Get Top Statistics on Immigrants in the U.S and Changing Immigration Trends; MPI Updates its Interactive Data Tools, Maps & One-Stop Resource for Key Stats
WASHINGTON — The Migration Policy Institute (MPI) today published the annual update to its data-rich article, Frequently Requested Statistics on Immigrants and Immigration in the United States, offering readers a wealth of information that can help inform understanding about an issue that is the subject of much conversation.
The article from MPI’s online journal, the Migration Information Source, consolidates in one easy-to-use resource a range of data from U.S. government agencies and other sources, allowing readers to get useful facts on current and historical U.S. immigration trends; learn more about immigrants, including where they come from and their modes of admission, where they settle in the United States, the jobs they hold, their education levels and more. The article has a range of other statistics, including on immigration enforcement, refugee admissions, visa backlogs and naturalization trends.
The article accompanies the update of many U.S. immigration-focused interactive data tools and maps in MPI’s Migration Data Hub. Tools in the Data Hub’s U.S. Immigration Trends section allow users to quickly access statistics to answer questions such as:
- How have the number of immigrants and their share of the U.S. population changed from 1850, when census statistics were first gathered, to now?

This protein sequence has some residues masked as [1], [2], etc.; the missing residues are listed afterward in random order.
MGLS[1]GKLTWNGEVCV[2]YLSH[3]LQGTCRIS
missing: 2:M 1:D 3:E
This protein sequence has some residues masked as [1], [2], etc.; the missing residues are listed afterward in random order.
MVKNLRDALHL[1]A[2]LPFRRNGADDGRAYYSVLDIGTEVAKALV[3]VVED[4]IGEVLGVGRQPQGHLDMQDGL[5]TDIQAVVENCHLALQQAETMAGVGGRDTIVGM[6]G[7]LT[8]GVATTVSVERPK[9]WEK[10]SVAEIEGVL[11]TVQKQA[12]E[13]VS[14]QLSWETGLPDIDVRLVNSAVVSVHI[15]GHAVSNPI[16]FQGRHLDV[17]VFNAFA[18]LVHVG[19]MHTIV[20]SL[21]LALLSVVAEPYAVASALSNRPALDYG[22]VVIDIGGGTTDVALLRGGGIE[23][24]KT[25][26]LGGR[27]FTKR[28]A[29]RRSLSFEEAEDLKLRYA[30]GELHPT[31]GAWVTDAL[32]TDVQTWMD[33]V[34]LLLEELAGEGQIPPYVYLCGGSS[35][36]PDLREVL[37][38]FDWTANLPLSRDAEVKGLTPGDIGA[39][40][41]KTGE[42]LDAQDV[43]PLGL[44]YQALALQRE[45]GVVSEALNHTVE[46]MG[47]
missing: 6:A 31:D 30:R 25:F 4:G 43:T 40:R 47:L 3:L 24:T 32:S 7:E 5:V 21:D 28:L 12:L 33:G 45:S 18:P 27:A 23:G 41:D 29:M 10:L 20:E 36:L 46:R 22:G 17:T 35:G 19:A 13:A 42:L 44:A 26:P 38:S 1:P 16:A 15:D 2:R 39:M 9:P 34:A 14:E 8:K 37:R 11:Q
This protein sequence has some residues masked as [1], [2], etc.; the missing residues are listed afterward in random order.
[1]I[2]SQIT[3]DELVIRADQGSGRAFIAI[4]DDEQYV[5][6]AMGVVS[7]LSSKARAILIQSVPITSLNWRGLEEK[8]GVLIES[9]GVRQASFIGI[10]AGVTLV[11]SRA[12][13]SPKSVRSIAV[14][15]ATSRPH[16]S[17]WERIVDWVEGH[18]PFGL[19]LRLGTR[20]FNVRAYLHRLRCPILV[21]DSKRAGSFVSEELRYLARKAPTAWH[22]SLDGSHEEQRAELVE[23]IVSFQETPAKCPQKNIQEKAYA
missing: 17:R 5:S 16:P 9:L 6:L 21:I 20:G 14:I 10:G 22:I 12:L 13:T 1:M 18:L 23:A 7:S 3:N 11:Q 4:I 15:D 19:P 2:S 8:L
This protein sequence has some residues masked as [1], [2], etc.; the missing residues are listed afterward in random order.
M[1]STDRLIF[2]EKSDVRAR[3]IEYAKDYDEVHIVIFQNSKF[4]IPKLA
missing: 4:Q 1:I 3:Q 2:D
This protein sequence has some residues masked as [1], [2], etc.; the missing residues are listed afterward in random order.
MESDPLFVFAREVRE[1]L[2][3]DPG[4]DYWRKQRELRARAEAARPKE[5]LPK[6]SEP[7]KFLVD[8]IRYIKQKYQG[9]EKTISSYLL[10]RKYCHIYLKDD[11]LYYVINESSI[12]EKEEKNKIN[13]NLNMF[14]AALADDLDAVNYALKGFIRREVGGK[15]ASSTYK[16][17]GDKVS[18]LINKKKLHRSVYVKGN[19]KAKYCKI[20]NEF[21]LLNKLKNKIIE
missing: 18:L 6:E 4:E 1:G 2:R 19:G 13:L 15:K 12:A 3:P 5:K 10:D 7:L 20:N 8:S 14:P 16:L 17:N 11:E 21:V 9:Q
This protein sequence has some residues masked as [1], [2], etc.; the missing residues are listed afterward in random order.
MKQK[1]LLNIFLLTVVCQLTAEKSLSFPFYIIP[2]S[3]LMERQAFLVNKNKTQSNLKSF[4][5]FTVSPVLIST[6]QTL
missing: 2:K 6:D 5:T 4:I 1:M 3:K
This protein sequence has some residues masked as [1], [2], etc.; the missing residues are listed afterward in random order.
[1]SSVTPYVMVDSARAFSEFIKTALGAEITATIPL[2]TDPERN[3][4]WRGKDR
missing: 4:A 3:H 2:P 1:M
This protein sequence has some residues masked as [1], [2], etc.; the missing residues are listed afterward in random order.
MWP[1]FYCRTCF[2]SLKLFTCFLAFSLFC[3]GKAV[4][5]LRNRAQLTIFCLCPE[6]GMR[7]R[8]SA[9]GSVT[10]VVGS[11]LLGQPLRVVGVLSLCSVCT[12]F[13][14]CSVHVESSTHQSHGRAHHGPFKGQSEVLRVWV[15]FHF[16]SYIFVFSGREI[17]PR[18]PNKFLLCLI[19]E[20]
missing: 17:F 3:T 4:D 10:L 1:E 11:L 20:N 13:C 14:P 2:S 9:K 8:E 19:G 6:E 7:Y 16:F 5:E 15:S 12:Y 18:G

- How do current annual grants of green cards compare to the levels going back to 1820?
- How do current refugee admissions and the yearly refugee cap compare with earlier years?
- How many immigrants are becoming U.S. citizens? And how does this stack up against earlier years?
- What are the top metro and state concentrations for immigrants by region or individual country?
- How is Mexican immigration changing?
- Where do Deferred Action for Childhood Arrivals (DACA) participants live and what are their origins?
“We hope our collection of some of the most important data on immigration trends and immigrants in the United States will be useful to the public,” said MPI Senior Policy Analyst Jeanne Batalova, who manages the Data Hub. “It’s long been a part of MPI’s mission to provide essential, reliable data to our audience, whether policymakers, service providers, journalists or the general public.”
MPI also offers in one handy resource access to hundreds of data sources in the United States and around the world in an online guide, Immigration Data Matters, which permits users to directly click to the relevant datasets and maps, organized by topic.
To access the data tools listed above, and a range of international migration interactive tools, maps and datasets, visit MPI’s Migration Data Hub at www.migrationpolicy.org/programs/migration-data-hub.
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The Migration Policy Institute (MPI) is an independent, non-partisan, non-profit think tank in Washington, DC dedicated to analysis of the movement of people worldwide. MPI provides analysis, development and evaluation of migration and refugee policies at local, national and international levels.